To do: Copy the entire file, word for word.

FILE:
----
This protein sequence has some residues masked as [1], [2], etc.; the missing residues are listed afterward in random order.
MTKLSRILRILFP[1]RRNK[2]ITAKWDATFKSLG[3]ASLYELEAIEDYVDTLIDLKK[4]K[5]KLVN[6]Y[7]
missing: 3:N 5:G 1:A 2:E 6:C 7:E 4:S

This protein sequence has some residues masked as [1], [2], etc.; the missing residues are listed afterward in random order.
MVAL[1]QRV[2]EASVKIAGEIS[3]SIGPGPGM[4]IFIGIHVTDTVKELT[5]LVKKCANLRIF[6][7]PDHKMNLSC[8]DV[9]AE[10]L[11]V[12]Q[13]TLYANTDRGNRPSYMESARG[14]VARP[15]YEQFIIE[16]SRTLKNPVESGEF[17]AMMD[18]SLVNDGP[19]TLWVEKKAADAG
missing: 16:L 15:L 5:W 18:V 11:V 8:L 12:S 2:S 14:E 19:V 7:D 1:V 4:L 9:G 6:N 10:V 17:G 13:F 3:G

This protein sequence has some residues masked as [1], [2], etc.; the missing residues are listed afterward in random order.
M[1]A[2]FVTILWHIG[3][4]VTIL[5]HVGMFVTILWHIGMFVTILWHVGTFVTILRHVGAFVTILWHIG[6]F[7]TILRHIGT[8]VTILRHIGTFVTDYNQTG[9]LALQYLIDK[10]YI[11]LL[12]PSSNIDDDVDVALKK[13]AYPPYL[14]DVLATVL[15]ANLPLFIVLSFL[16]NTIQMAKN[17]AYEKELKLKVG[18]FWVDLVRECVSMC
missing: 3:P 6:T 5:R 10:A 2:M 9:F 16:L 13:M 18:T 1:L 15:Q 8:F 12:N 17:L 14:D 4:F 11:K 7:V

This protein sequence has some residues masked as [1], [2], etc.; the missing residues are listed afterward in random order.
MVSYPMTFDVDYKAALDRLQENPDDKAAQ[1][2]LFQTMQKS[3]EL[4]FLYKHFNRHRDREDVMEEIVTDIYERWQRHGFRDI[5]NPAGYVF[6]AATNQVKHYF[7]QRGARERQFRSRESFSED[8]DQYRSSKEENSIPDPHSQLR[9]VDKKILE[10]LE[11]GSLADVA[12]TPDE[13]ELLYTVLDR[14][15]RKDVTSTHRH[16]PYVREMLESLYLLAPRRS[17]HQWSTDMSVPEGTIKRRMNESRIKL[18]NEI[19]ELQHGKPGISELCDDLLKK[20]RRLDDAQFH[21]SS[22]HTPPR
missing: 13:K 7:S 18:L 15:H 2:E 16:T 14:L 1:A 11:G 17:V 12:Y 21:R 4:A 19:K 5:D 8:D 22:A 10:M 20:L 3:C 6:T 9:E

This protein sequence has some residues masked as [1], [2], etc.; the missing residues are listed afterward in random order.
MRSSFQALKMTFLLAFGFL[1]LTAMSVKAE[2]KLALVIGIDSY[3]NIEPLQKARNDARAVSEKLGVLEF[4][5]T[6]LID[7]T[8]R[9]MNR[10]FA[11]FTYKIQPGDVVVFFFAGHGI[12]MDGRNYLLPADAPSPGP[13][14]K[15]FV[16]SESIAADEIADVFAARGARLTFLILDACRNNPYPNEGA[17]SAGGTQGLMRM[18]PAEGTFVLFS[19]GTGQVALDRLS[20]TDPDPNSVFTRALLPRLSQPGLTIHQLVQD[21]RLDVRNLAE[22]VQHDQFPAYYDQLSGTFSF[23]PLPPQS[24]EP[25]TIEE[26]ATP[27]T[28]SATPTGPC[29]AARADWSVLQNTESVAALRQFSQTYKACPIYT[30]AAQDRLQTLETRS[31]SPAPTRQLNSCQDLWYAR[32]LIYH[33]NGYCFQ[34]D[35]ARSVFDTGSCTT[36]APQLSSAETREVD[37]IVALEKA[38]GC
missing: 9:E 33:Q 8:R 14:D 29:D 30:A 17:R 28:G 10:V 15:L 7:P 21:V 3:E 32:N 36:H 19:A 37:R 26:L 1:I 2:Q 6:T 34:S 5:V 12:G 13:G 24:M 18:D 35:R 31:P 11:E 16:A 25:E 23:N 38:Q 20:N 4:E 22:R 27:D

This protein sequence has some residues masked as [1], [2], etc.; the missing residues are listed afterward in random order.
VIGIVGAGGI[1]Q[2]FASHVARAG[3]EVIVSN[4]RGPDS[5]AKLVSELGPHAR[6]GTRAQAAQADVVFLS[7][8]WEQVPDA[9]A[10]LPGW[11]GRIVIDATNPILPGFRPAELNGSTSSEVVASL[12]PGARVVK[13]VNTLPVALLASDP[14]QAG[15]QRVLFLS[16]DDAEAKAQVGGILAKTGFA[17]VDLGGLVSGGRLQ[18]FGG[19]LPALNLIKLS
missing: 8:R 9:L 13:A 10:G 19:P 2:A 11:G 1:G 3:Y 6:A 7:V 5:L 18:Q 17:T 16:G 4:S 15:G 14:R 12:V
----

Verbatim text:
This protein sequence has some residues masked as [1], [2], etc.; the missing residues are listed afterward in random order.
MTKLSRILRILFP[1]RRNK[2]ITAKWDATFKSLG[3]ASLYELEAIEDYVDTLIDLKK[4]K[5]KLVN[6]Y[7]
missing: 3:N 5:G 1:A 2:E 6:C 7:E 4:S

This protein sequence has some residues masked as [1], [2], etc.; the missing residues are listed afterward in random order.
MVAL[1]QRV[2]EASVKIAGEIS[3]SIGPGPGM[4]IFIGIHVTDTVKELT[5]LVKKCANLRIF[6][7]PDHKMNLSC[8]DV[9]AE[10]L[11]V[12]Q[13]TLYANTDRGNRPSYMESARG[14]VARP[15]YEQFIIE[16]SRTLKNPVESGEF[17]AMMD[18]SLVNDGP[19]TLWVEKKAADAG
missing: 16:L 15:L 5:W 18:V 11:V 8:L 12:S 2:S 14:E 19:V 7:D 1:V 4:L 9:G 6:N 10:V 17:G 13:F 3:G

This protein sequence has some residues masked as [1], [2], etc.; the missing residues are listed afterward in random order.
M[1]A[2]FVTILWHIG[3][4]VTIL[5]HVGMFVTILWHIGMFVTILWHVGTFVTILRHVGAFVTILWHIG[6]F[7]TILRHIGT[8]VTILRHIGTFVTDYNQTG[9]LALQYLIDK[10]YI[11]LL[12]PSSNIDDDVDVALKK[13]AYPPYL[14]DVLATVL[15]ANLPLFIVLSFL[16]NTIQMAKN[17]AYEKELKLKVG[18]FWVDLVRECVSMC
missing: 3:P 6:T 5:R 10:A 2:M 9:F 16:L 13:M 18:T 1:L 15:Q 8:F 12:N 17:L 14:D 4:F 11:K 7:V

This protein sequence has some residues masked as [1], [2], etc.; the missing residues are listed afterward in random order.
MVSYPMTFDVDYKAALDRLQENPDDKAAQ[1][2]LFQTMQKS[3]EL[4]FLYKHFNRHRDREDVMEEIVTDIYERWQRHGFRDI[5]NPAGYVF[6]AATNQVKHYF[7]QRGARERQFRSRESFSED[8]DQYRSSKEENSIPDPHSQLR[9]VDKKILE[10]LE[11]GSLADVA[12]TPDE[13]ELLYTVLDR[14][15]RKDVTSTHRH[16]PYVREMLESLYLLAPRRS[17]HQWSTDMSVPEGTIKRRMNESRIKL[18]NEI[19]ELQHGKPGISELCDDLLKK[20]RRLDDAQFH[21]SS[22]HTPPR
missing: 13:K 7:S 18:L 15:H 2:E 16:T 14:L 1:A 11:G 17:V 12:Y 21:R 4:A 19:K 5:D 8:D 22:A 10:M 20:L 3:C 6:T 9:E

This protein sequence has some residues masked as [1], [2], etc.; the missing residues are listed afterward in random order.
MRSSFQALKMTFLLAFGFL[1]LTAMSVKAE[2]KLALVIGIDSY[3]NIEPLQKARNDARAVSEKLGVLEF[4][5]T[6]LID[7]T[8]R[9]MNR[10]FA[11]FTYKIQPGDVVVFFFAGHGI[12]MDGRNYLLPADAPSPGP[13][14]K[15]FV[16]SESIAADEIADVFAARGARLTFLILDACRNNPYPNEGA[17]SAGGTQGLMRM[18]PAEGTFVLFS[19]GTGQVALDRLS[20]TDPDPNSVFTRALLPRLSQPGLTIHQLVQD[21]RLDVRNLAE[22]VQHDQFPAYYDQLSGTFSF[23]PLPPQS[24]EP[25]TIEE[26]ATP[27]T[28]SATPTGPC[29]AARADWSVLQNTESVAALRQFSQTYKACPIYT[30]AAQDRLQTLETRS[31]SPAPTRQLNSCQDLWYAR[32]LIYH[33]NGYCFQ[34]D[35]ARSVFDTGSCTT[36]APQLSSAETREVD[37]IVALEKA[38]GC
missing: 9:E 33:Q 8:R 14:D 29:D 30:A 17:R 28:G 10:V 15:L 7:P 21:V 3:E 32:N 36:H 19:A 37:R 26:L 1:I 2:Q 6:T 34:S 5:V 12:G 13:G 24:M 18:D 35:R 31:P 11:E 16:A 25:E 23:N 38:Q 20:N 4:E 22:R 27:D

This protein sequence has some residues masked as [1], [2], etc.; the missing residues are listed afterward in random order.
VIGIVGAGGI[1]Q[2]FASHVARAG[3]EVIVSN[4]RGPDS[5]AKLVSELGPHAR[6]GTRAQAAQADVVFLS[7][8]WEQVPDA[9]A[10]LPGW[11]GRIVIDATNPILPGFRPAELNGSTSSEVVASL[12]PGARVVK[13]VNTLPVALLASDP[14]QAG[15]QRVLFLS[16]DDAEAKAQVGGILAKTGFA[17]VDLGGLVSGGRLQ[18]FGG[19]LPALNLIKLS
missing: 8:R 9:L 13:A 10:G 19:P 2:A 11:G 1:G 3:Y 6:A 7:V 5:L 18:Q 17:T 16:G 4:S 15:G 14:R 12:V